The outcome of the decision is that the platforms must introduce two product versions, one for the general, non-consenting public and another one for opted-in users. They cannot differ in terms of features and functionalities. The other solution might be a move towards a subscription-based business model.
Changing the business model, to subscriptions or two versions of the platform, will definitely impede Meta’s ability to grow on the stock exchange.
Besides posing challenges for Meta’s business model, the DPC’s two decisions reflect growing disagreement among European data protection authorities (DPAs) on two fronts. The first relates to using contractual necessity as an appropriate legal basis under GDPR for providing behavioral advertisements. The second involves the legal authority of the EDPB to order DPAs to bring new investigations.
The DPC’s final decisions came after more than a two-year-old dispute with other EU DPAs that disagreed with its draft decision. The EDPB settled the argument by forcing the DPC to reject Meta’s claim of contractual necessity.
The DPC’s documents have already sparked complaints among privacy watchdogs. The Austrian noyb is questioning the Irish regulator’s amendments to the binding EDPB decision.
According to noyb, the DPC narrows the scope of the EDPB’s decision and limits it to processing for advertisement only. The decision doesn’t deal with other forms of personalization, such as content personalization and product improvement or the processing of sensitive personal data under Article 9 of GDPR.
Moreover, noyb is highlighting the DPC’s refusal to carry out additional investigations requested by the EDPB. The DPC said it was seeking a court ruling against an EDPB demand to investigate all of Facebook and Instagram’s data processing operations.
You can read more here:
Meta Advertising Ban – Decision Published (noyb.eu)
The Board’s binding decision directs the DPC to conduct “a fresh investigation that would span all of Facebook and Instagram’s data processing operations and examine special categories of personal data that may or may not be processed in the context of those operations.”
Such an investigation – were it to take place – could further hurt Meta’s business model in the EU, where legal experts have been warning for years that the tech giant’s consent-less tracking and profiling breaches the European law.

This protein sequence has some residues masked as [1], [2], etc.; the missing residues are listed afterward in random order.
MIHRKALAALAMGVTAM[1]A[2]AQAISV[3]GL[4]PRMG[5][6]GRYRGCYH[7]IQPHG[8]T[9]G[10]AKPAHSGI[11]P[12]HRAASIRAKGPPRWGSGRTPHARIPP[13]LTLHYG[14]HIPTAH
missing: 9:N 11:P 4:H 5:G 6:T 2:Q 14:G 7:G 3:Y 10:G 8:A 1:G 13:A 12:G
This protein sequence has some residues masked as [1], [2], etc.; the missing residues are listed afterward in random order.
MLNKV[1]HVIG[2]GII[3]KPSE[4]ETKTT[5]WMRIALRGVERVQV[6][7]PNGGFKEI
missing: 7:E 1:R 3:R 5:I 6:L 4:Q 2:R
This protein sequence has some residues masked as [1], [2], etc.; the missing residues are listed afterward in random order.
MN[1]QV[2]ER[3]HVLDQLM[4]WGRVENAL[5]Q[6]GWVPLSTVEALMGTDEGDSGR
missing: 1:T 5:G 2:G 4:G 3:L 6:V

Meta is one of many big tech companies struggling with GDPR. TikTok got in trouble with the Italian DPA because of legal bases not long ago. Google Analytics is also having its fair share of problems. Several Memeber States have decided that the use of Google Analytics violates the EU’s law.
The core of the issue is that GDPR, and the EU data privacy protection framework in general, treats privacy and data protection as fundamental rights. In contrast, many tech companies have business models relying on collecting and processing personal data and are generally reluctant to diminish the amount of data they are collecting.
These perspectives are incompatible. Under GDPR, privacy and data protection are non-negotiable rights. The processing of personal data cannot be justified just because it’s part of a business model, no matter how successful.
Critics of GDPR argue that the regulation needs to be more practical and relevant to a data-driven economy. But European institutions are aware of the vital role of data. GDPR is citizen-centric and focuses on the data protection rights of individuals.
GDPR also draws a line between a data-driven economy and a surveillance economy, and this line has been enforced against Meta.
“The EDPB binding decisions clarify that Meta unlawfully processed personal data for behavioral advertising. Such advertising is not necessary for the performance of an alleged contract with Facebook and Instagram users. These decisions may also have an important impact on other platforms that have behavioral ads at the center of their business model,” said EDPB chair Andrea Jelinek in a statement.
Other types of advertising that don’t require processing personal data, such as contextually targeted advertising, are available. Hence, Meta’s claim that intrusive tracking and profiling of individuals is a core component of its services was found illegal by the Board.
Changes that Meta will make due to the ruling can affect users in the United States and EU advertisers alike. Many tech companies apply EU rules globally because that is easier to implement than limiting them to Europe.
The ruling does not mean that advertising will be banned unless there is user opt-in. It is possible to use contextual advertising to provide tailored ads without infringing on users’ privacy or building vast stores of personal data that risk being leaked.
Moving to privacy-minded platforms can play a big part in building a surveillance-free Internet. It’s a good idea to work with those that support values such as privacy by design. Following these values will help you fully control your data, and understand what kind of data you collect, store and transfer. Keep in mind that the main issue in question around Privacy Shield and GDPR is personal data.
Check out our analytics platform comparisons, which present the essential features of all products. See how they differ in terms of data collection flexibility, reporting features, customer support, privacy, and more:
We’re committed to building an open analytics platform that helps with compliant data collection and activation. As an open platform, Piwik PRO isn’t tied to one ad ecosystem. If you’re interested, be sure to get in touch.